The Sociolinguistics Lunch Lecture Series sponsored by the CUNY Graduate Center's Linguistics and Anthropology Programs presents John Victor Singler (NYU) on "Extra, extra! How “Brooklynese” emerged as the term for NYC vernacular."
When: November 10, 2017, 2-4 pm
Where: The Graduate Center, 365 Fifth Avenue, Room 7395
HULLS 7 Hunter Undergraduate Linguistics and Language Studies Conference presents keynote speaker Jonathan Rosa (Stanford University) on "From Bad Hombres to Bilingual Education: A Raciolinguistic Perspective on the Analysis of Language and Society" and numerous student papers.
When: May 5, 2017, 2:30-9:00 pm
Where: Hunter West 1242 (Lex and E 69 St)
The Sociolinguistics Lunch Lecture Series sponsored by the CUNY Graduate Center's Linguistics Program presents Jillian Cavanaugh (Brooklyn College and GC) on "Labelling Authenticity, or How I Almost Got Arrested in an Italian Supermarket."
When: March 31, 2017, 2-4 pm
Where: The Graduate Center, 365 Fifth Avenue, Room 8203
The NYU Center for History, Media, and Culture presents Hillary Parsons Dick (Arcadia University) on "Good Gringas and Shameless White Trash: Discourse, Womanhood, and Race in a Mexican Migrant Community."
When: March 30, 2017, 5-6:30 pm
Where: Silver Center, Room 300, 100 Washington Square East
The CUNY Graduate Center presents three Soros Lectures on Esperanto in Spring 2017
The Einstein Language: Finding and Losing Gloro
2/10/2017, 4-6:00 pm
The Graduate Center, Room 9205
Speaker: Michael Gordin
Conversations in the Socialist Future: Esperantist Delegations to the Early Soviet Union
3/10/2017, 4-6:00 pm
The Graduate Center, Room 9205
Speaker: Brigid O'Keffe
Is Esperanto Dangerous?
4/27/201, 4-6:00 pm
777 UN Plaza, Second Floor
Speaker: Ulrich Lins
The Hunter College Undergraduate Linguistics Association introduces its Mixed Bag Series - The Election Edition: "The Language of the Deal; Trump Speak"
A lecture by Christina Zarkadoolas, Professor, Department of Anthropology, Hunter College, and Director of the New York Roundtable on Public Health Literacy.
September 28, 2:00 PM
1242 Hunter West, Hunter College
The Brooklyn College Linguistics Club presents "Dialect Matters: Acquisition of Language in African American English-speaking Communities"
A lecture by Lisa Green, Professor and Graduate Program Director, Department of Linguistics at the University of Massachusetts Amherst.
May 17, 12:30-2:00 PM
3139 Boylan Hall, Brooklyn College
The Sixth Annual Hunter Linguistics and Language Studies Conference (HULLS 6) presents keynote speakers Rachael Holborn (Cambridge University) on "Is Politeness a Linguistic Phenomenon?" and Jillian Cavanaugh (Brooklyn College) on "Talk as Work: Economic Sociability in Northern Italian Heritage Food Production," as well as numerous student papers.
May 6 (4-8 PM) and May 7 (10-4 PM):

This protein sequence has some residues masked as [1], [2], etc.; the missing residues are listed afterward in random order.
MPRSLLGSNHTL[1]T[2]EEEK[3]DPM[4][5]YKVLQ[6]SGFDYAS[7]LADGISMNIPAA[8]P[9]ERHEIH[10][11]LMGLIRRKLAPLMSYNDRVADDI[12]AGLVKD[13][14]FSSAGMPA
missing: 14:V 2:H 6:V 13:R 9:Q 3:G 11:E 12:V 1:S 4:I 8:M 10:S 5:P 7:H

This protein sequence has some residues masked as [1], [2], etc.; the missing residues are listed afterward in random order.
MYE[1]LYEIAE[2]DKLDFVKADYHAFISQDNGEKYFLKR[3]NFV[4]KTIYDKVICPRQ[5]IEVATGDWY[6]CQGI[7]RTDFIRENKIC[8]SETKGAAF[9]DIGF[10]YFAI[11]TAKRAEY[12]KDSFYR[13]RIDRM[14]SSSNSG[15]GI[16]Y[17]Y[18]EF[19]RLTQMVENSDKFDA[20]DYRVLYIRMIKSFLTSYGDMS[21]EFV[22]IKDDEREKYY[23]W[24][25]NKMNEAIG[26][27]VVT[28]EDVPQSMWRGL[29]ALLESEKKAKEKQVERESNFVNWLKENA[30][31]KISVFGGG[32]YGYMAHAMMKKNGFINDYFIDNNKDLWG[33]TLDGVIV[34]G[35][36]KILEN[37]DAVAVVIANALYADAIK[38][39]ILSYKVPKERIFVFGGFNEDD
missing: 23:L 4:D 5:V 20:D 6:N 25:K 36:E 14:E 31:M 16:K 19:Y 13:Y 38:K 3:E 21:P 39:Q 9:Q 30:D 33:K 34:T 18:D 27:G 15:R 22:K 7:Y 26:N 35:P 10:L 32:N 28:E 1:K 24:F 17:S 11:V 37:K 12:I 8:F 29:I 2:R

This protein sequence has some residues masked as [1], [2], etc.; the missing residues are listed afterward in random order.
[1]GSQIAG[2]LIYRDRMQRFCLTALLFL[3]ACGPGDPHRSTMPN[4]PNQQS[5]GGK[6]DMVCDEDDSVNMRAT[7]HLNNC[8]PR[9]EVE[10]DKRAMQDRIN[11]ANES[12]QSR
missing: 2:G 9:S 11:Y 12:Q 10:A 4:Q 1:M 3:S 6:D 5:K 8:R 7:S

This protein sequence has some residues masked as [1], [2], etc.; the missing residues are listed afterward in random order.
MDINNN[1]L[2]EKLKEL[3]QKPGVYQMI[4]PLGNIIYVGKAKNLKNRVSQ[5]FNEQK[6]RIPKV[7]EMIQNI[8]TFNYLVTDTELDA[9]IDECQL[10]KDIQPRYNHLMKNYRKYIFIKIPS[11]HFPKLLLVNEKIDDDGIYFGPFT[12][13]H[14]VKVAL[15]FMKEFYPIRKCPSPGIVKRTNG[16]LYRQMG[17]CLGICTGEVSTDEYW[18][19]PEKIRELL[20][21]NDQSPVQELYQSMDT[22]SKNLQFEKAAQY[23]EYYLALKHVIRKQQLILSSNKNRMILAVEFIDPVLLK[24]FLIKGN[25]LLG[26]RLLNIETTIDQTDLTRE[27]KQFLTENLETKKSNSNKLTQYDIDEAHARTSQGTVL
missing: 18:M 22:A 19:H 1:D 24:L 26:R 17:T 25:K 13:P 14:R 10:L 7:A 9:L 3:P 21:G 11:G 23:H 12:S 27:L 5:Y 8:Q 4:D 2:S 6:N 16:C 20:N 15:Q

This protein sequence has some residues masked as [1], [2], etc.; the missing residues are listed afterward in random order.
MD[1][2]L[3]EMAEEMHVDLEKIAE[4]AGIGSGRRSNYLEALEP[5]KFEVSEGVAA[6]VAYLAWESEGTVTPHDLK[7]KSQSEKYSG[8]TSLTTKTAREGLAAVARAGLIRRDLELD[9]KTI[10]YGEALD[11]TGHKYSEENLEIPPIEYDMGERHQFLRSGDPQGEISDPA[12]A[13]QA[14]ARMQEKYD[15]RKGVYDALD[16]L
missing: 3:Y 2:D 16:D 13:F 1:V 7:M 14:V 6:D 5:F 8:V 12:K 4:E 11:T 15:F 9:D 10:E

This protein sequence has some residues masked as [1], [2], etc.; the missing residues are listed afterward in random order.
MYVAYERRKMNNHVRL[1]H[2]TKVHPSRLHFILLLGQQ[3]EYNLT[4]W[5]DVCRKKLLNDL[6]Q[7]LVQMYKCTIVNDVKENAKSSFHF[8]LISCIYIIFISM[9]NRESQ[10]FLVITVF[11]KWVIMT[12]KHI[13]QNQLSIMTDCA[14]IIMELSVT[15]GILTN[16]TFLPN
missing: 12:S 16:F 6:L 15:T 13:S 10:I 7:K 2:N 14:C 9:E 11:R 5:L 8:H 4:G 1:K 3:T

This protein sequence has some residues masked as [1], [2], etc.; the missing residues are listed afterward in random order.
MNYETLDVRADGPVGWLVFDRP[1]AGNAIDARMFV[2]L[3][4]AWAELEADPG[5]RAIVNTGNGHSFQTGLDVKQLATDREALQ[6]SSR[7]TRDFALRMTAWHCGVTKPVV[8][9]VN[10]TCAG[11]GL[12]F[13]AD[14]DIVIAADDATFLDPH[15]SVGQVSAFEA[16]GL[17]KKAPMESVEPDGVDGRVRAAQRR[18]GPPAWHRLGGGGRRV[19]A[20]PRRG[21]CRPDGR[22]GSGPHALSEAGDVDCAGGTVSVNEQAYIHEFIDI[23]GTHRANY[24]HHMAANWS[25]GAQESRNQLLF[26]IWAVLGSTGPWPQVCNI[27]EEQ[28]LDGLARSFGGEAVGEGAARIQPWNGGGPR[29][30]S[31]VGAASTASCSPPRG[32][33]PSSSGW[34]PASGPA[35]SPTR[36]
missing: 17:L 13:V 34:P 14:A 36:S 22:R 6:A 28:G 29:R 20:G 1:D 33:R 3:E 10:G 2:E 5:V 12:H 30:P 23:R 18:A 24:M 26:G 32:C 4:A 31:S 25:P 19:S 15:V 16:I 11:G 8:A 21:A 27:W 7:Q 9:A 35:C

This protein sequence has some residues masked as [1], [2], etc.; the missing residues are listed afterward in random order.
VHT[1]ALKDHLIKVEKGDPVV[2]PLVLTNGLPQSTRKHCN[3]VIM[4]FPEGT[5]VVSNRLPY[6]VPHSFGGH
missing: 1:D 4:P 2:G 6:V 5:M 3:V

3rd floor, Hunter College, 68 St and Lexington Ave.
The Linguistics Program at The CUNY Graduate Center presents Michelle McSweeney (Johnson) who will discuss "Lol! I didn't mean that! Lol as a marker of illocutionary force"
Abstract: In this talk, I take the perspective that lol is a purely pragmatic particle signaling a mismatch between the locutionary force (literal meaning), and the illocutionary force (intended meaning) of a text message. By adopting this perspective, the disparate uses of lol are accounted for and its overwhelming preence in the Txt register is explained. I argue that lol evolved specifically to meet a linguistic need in Txt, that of overtly encoding a pragmatic function that (in face-to-face conversations) is usually encoded non-verbally.
March 8, 6:30 PM:
The Graduate Center Rm 7102 (5th Ave and 42 St)
Hunter College Linguistics Club Speaker Series presents Ignasi Clemente (CUNY Hunter) who will discuss " Overcoming old dualisms: A linguistic anthropological approach to mind-body debates"
Abstract: Based on my ethnographic and situated interactional approach to embodied human communication, I will show how linguistic anthropology has contributed to overcoming reiterations of long standing dichotomies, such as verbal vs. non-verbal, mind vs. body, subjective vs. objective, individual vs. sociocultural, and culture vs. nature.
February 24, 1:30 PM
Hunter West 1242 (Lex and E 69 St)
Translation Poetry Slam
Nuyorican Poets Cafe
236 E 3 St, East Village/Loisada
Sat Nov 7
The battle will play out in an onstage slam, with writers reading from their work in the original language, followed by a translator who reads their interpretation of the text in English. By the end of the night you'll have first-hand experience of how easy it is for words to get lost in translation, and you'll have an all-new appreciation for the unsung heroes of literature - the translators!